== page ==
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Israeli army replaces llamas with robots

Israeli army replaces llamas with robots
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By Euronews
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The last of Israeli army's llamas are to be pensioned in September off after years of active service in favour of more nimble and less complaining robots.

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The last of Israeli army’s llamas are to be pensioned off in September after years of active service in favour of speedier and less complaining robots.

The rookie robots, called “infantry robotic porters” by their Israeli manufacturers, will be able to carry up to 500 kilogrammes of water, food, ammunition and it’s hoped they will eventually be able to evacuate wounded soldiers from the battlefield.

They’ve already participated in battalion and regimental exercises, but unlike llamas require a push up steep hills. Also unlike llamas they consume batteries every eight hours, rather than grass.

IDF to use robots instead of llamas to carry equipment on battlefield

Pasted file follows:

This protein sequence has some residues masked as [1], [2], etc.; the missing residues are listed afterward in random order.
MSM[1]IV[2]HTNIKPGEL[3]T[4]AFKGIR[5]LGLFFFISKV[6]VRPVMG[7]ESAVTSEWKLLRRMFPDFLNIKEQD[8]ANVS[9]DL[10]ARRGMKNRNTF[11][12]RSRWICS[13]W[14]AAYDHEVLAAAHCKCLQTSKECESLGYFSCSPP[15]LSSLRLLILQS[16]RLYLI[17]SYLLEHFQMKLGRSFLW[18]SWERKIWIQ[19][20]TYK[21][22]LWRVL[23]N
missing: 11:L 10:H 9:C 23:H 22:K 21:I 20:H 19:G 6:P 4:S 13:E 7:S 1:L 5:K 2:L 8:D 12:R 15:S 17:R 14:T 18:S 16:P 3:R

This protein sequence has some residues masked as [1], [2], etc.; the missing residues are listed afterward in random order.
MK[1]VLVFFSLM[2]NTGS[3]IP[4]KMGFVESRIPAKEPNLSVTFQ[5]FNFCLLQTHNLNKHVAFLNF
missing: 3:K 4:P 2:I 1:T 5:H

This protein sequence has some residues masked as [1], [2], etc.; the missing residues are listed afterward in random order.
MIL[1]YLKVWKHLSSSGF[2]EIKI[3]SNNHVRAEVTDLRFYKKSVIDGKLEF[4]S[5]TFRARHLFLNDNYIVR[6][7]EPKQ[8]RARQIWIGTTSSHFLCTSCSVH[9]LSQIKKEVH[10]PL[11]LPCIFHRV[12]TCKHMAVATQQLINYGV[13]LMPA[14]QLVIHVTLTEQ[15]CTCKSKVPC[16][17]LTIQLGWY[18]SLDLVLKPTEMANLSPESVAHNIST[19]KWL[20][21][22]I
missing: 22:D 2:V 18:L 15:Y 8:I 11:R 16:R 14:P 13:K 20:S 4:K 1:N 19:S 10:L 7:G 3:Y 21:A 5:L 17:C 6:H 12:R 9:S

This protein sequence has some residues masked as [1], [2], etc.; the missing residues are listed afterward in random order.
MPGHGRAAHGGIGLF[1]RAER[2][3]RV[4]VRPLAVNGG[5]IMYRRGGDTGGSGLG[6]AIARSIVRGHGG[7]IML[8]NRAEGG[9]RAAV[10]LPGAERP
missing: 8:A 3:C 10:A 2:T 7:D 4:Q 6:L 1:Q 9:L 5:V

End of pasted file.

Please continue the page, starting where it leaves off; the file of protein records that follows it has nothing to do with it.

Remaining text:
via haaretzcom</a> <a href="https://twitter.com/hashtag/Israel?src=hash">#Israel</a><a href="https://t.co/EUN3fcM2rL">https://t.co/EUN3fcM2rL</a> <a href="https://t.co/hhrcFgD6J0">pic.twitter.com/hhrcFgD6J0</a></p>— Tom Antonov (Tom_Antonov) July 10, 2017

Soldiers had long complained that the llamas were slow and were holding them back and they’ve been gradually decommissioned since the Second Lebanon War in 2006.

That conflict, a month of fighting between Israel and the Lebanese Shiite militant group Hezbollah, was the last time the llamas last saw significant action.

What remains unknown, and perhaps still classified, is why Israel’s military favoured llamas from South America rather than that more popular beast of burden in the Middle East, the camel.

The robots should be able to move along at between five and 10 kilometres per hour with the infantry units they’re assigned to – although the army hopes to operate them remotely.

Militaries around the developed world are increasingly becoming robotic, partly to minimise battlefield casualties. Remote-controlled drones are the most obvious example, eliminating the possibility that a pilot will be killed or captured alive after bailing out of a warplane.

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